The United States isn’t the only country experiencing shifts of power with a businessman at the helm. On Tuesday, January 3rd, Haiti held elections and experienced businessman, Jovenel Moise won. He defeated 26 other candidates in a rerun of a 2016 election that was judged a “disaster” by an independent commission appointed by interim president Privert. It was then repeatedly postponed, especially by Hurricane Matthew in October 2016 (Charles, 2017). Moise will take office on February 7th. The greater context of his win is intriguing and many challenges await the new administration of a notably unstable nation.
Moise is an interesting candidate. He was hand-picked and supported by former president Michel Martelly, of the same political party, Parti Haïtien Tèt Kale, PHTK. There are many similarities with Moise’s election and that of Donald Trump. In certain ways, both candidates were populist in nature, making appeals to the common people and utilizing manichean dichotomies of good vs. evil to reach the presidency. Moise characterized himself as Nèg Bannann nan, “the banana man” in attempts to play himself as a man of the people, and his outsider nature has separated him from a government rife with corruption. This is telling of the current political sphere in Haiti.
A semi-presidential republic, Haiti is led by a president (head of state) and a prime minister (head of government) that act together as executive leaders in the country. This system was modeled after the U.S. and France and established in March of 1987, after decades of authoritarian rule under the Duvaliers. After being suspended for a time, it has been in effect since October 1994, when the U.S. helped reinstate civil rule under elected president Jean-Bertrand Aristide (BBC News).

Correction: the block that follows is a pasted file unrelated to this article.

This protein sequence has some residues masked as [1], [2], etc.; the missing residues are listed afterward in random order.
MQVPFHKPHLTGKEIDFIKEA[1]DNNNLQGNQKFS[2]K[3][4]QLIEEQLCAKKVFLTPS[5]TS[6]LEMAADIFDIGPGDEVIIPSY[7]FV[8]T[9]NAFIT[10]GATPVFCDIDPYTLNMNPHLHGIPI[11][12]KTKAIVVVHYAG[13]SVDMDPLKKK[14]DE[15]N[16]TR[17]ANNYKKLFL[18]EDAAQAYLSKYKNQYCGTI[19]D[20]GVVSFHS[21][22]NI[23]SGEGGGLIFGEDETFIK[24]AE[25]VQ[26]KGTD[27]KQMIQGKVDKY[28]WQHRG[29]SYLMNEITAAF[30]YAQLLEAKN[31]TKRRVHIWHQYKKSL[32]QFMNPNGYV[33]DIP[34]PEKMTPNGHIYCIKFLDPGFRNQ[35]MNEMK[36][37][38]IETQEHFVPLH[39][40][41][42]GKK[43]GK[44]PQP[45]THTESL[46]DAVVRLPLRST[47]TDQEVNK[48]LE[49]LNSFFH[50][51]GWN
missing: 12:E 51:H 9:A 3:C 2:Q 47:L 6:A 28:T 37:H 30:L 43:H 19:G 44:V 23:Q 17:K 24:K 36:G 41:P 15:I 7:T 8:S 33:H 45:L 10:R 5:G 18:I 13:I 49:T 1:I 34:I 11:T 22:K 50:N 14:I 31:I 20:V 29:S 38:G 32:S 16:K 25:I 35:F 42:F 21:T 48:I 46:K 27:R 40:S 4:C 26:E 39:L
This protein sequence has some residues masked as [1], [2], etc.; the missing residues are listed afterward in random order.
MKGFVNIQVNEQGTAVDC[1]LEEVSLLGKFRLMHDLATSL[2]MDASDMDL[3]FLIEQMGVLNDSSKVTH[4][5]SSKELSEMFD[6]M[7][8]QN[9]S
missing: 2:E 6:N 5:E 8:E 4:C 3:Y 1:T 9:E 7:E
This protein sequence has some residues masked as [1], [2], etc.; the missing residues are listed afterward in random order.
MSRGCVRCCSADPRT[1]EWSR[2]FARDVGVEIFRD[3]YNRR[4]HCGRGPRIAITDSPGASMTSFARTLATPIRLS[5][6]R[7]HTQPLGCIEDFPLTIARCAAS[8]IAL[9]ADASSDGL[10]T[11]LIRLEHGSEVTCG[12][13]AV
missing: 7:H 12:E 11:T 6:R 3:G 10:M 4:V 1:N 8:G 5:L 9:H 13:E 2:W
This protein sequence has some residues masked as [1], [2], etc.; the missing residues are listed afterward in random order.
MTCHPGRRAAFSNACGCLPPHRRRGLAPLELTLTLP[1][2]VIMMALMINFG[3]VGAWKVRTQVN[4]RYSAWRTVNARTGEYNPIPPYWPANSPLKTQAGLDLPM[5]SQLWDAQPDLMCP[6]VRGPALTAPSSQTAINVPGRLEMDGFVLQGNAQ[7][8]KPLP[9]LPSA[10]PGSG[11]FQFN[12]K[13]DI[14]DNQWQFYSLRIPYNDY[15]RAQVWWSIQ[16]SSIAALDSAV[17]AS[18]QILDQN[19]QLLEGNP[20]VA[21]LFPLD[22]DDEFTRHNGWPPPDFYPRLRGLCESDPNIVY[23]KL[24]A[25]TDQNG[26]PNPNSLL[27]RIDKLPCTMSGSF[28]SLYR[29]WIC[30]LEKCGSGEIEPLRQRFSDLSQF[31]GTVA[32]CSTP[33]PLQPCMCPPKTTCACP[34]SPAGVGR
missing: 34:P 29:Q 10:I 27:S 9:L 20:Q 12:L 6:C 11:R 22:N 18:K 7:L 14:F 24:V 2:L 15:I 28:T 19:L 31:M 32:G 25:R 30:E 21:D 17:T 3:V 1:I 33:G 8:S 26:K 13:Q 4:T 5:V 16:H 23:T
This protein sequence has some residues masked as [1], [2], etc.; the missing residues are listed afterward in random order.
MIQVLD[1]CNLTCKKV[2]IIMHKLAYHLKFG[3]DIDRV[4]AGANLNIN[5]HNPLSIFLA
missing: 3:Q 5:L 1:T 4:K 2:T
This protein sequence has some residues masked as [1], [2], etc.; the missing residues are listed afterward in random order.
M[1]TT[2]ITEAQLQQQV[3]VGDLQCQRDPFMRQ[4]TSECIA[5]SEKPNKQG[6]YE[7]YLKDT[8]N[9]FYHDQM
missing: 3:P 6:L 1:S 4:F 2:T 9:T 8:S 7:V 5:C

Fraught with civil unrest for centuries, Haiti has continued to experience instability. In the last 15 years, the country has exiled a president, suffered incredible damage from hurricanes and a cholera epidemic (especially in 2010), dealt with gang violence and protests, and is economically fragile (BBC News). Moise will need to prioritize change in a few key areas in order to promote stability and prosperity in Haiti:
Politics & Corruption:
The political sphere is in dire need of change. The election itself indicates this need. In the most recent iteration of voting, turnout was only 21 percent, and Moise won with just 595,000 votes in a country of more than 10 million people (The Economist, 2016). Many Haitians distrust the government and feel powerless in advancing their interests and needs, and Moise will have a chance to address that tepidness. In addition, the legitimacy of elections and leadership has remained very weak in the country, and the success of Moise’s presidency could be key in shoring up Haiti’s political institutions by promoting stability.
More than anything, Moise will have a chance to diminish corruption in the government, being seen as an outsider “unsoiled” by twisted politics. As rated by Transparency International, Haiti is ranked 158 out of 168 countries in terms of its corruption, with a score of 17 on a scale from 0 to 100, 0 being extremely corrupt (2015). The imperative nature of lowering corruption is due to the severe poverty that Haiti still faces in light of natural disasters whose damage has compounded over the last decade, especially after the earthquake in 2010. Part of the corruption is due to the neglect of anti-criminal measures in haste to aid those in dire conditions. However, it has become clear that Haiti cannot continue to neglect the importance of creating and enforcing corruption laws in order to salvage its efficacy among the population. In addition, this debilitating corruption is also slowing down the flow of aid from the UN and the many NGOs working to strengthen the country (Transparency International, 2011).